Let’s Build More Places Like Center Street

Yesterday after I finished an interview for work I walked through downtown. It was late afternoon and the entire area was filled with kids trick-or-treating.

Trick-or-treaters on Center Street. The stores in this area gave out candy Wednesday afternoon.

Kids and parents in the plaza outside the convention center.

Seeing all these families out reminded me of Tuesday’s post about the “trick-or-treat test,” the importance of “door density,” and how great neighborhoods are good for kids and everyone else.

Most of these kids probably went back and trick-or-treated in their own neighborhoods, but they also came downtown for a reason: in the end, it’s a good place for trick-or-treating because it’s a pretty well designed place. There are big sidewalks, beautiful buildings, and trees. Blocks have extra cross walks. Cars can’t drive faster than 15 mph. And buildings are close to the street.

And seeing all of this made me wonder: why aren’t we building neighborhoods that look more like downtown? Sure, every street can’t be lined with stores, and downtown itself is likely to get some improvements soon. But regardless, people like it. Everyone I know who comes to Provo comments on it. And though it may not always be the liveliest place in the world, it’s probably the liveliest place in Provo, or Utah Valley for that matter.

The point here is that all of those elements I mentioned above could easily be incorporated into residential neighborhoods. Houses can be beautiful and located close to the street. Residential streets can also have low speed limits and frequent cross walks. And in the end, more neighborhoods should have many of the elements that everyone loves in downtown.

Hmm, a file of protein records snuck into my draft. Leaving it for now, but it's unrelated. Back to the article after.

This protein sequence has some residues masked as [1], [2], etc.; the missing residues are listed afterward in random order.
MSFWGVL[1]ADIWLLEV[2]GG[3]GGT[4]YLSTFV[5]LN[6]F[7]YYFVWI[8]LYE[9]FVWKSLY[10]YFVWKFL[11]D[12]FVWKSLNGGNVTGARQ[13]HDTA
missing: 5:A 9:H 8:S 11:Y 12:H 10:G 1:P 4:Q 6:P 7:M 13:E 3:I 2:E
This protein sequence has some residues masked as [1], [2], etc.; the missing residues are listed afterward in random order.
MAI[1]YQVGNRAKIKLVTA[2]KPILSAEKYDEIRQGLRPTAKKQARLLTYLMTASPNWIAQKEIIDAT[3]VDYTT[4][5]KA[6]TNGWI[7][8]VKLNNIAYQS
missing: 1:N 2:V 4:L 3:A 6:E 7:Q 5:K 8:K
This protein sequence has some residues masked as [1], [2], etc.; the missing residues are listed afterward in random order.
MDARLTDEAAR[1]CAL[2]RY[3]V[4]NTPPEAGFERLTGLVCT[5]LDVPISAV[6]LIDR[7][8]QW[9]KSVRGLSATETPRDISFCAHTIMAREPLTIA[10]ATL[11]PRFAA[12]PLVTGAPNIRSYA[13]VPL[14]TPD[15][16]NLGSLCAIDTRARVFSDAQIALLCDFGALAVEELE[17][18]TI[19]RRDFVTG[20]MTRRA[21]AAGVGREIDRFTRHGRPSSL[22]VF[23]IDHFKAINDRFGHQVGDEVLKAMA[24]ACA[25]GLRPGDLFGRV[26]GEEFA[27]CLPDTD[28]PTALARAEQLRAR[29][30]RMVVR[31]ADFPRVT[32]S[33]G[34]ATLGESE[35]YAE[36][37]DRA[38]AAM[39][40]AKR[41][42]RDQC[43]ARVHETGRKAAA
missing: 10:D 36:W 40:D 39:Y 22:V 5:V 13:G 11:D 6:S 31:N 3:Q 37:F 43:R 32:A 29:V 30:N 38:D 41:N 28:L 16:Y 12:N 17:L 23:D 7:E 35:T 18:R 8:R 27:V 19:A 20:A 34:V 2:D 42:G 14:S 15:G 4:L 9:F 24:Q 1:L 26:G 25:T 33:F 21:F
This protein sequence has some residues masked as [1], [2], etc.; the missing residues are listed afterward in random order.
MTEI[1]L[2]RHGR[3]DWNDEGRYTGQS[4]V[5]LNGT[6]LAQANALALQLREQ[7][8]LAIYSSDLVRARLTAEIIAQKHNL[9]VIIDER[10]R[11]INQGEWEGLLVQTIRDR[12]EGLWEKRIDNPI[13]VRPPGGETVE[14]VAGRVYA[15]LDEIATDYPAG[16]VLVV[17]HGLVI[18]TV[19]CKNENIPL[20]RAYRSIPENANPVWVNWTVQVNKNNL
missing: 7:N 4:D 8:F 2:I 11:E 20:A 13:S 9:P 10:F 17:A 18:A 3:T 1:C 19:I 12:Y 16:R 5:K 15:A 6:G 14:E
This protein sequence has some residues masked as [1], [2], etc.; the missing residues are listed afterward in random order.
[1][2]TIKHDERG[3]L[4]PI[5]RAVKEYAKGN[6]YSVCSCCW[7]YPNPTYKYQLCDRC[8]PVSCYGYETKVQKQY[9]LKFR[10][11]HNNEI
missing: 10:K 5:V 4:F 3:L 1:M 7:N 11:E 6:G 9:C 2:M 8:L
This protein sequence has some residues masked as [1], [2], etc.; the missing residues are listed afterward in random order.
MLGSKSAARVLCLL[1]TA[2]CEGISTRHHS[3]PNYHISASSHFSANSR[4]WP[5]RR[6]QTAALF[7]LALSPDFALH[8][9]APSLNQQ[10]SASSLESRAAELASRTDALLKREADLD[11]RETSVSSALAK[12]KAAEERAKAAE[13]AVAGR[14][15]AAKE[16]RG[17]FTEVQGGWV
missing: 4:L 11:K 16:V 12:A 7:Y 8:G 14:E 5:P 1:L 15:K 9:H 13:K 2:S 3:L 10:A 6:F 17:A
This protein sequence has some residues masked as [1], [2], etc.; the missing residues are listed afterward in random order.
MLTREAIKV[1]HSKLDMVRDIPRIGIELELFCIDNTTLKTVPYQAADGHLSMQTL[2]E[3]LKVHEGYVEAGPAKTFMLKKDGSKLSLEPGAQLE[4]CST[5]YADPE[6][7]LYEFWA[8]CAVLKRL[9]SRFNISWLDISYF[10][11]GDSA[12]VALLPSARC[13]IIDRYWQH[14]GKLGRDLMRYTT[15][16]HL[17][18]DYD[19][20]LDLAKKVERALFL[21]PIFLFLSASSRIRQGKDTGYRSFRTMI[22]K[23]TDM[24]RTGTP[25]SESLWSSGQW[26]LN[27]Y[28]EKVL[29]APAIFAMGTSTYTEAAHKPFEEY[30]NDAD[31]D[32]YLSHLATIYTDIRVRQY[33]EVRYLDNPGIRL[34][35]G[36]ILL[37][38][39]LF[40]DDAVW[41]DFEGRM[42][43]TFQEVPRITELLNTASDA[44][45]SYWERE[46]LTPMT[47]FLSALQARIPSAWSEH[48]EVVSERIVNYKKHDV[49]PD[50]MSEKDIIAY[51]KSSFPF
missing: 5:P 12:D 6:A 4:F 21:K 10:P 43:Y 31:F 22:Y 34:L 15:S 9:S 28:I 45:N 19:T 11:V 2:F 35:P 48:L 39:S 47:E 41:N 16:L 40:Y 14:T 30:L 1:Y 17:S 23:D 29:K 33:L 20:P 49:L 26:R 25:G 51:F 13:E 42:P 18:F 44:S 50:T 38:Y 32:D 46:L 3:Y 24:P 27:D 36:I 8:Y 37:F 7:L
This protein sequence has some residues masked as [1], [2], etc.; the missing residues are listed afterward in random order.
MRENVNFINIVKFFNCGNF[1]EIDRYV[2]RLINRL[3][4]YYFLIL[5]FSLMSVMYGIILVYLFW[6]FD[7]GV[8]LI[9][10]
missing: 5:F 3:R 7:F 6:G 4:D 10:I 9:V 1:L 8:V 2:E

People love downtown, so it makes sense to build more neighborhoods with similar elements.

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4 Comments

Filed under community, Downtown

4 responses to “Let’s Build More Places Like Center Street

  1. Interesting; I like that idea very much. It’s such a bummer when the kids go mall trick-or-treating at the Towne Center and leave me with a whole bowl of candy and like 10 full sized bars that are tempting me as I type. I feel like Halloween is this awesome opportunity to build community and I’m always sad when fewer and fewer kids trick-or-treat in the neighborhoods each year.

    Of course a part of that is mass hysteria about needles and drugs in the candy, which can’t really be solved with city planning. There’s something a little messed up when people feel like they can trust The Gap to give their kids safe candy, but not their neighbors.

  2. Matthew Taylor

    You probably know that I live in a downtown neighborhood. I refuse to take my kids trick-or-treating at the mall or in rich neighborhoods because, like Jamie, Halloween should be about community; a giant neighborhood party. Even though three out of four homes are dark on Halloween night in our neighborhood, I take my kids around for a couple hours. We see the familiar faces that we know and a few we don’t. I make sure they go visit the widows and single ladies. In the end we’ve strengthened a few of our community connections and familiarized ourselves with a few people we didn’t know, even if just a little. And, they still get a surprising amount of candy, to the point that they’re saying they’ve had enough and are asking to go home.

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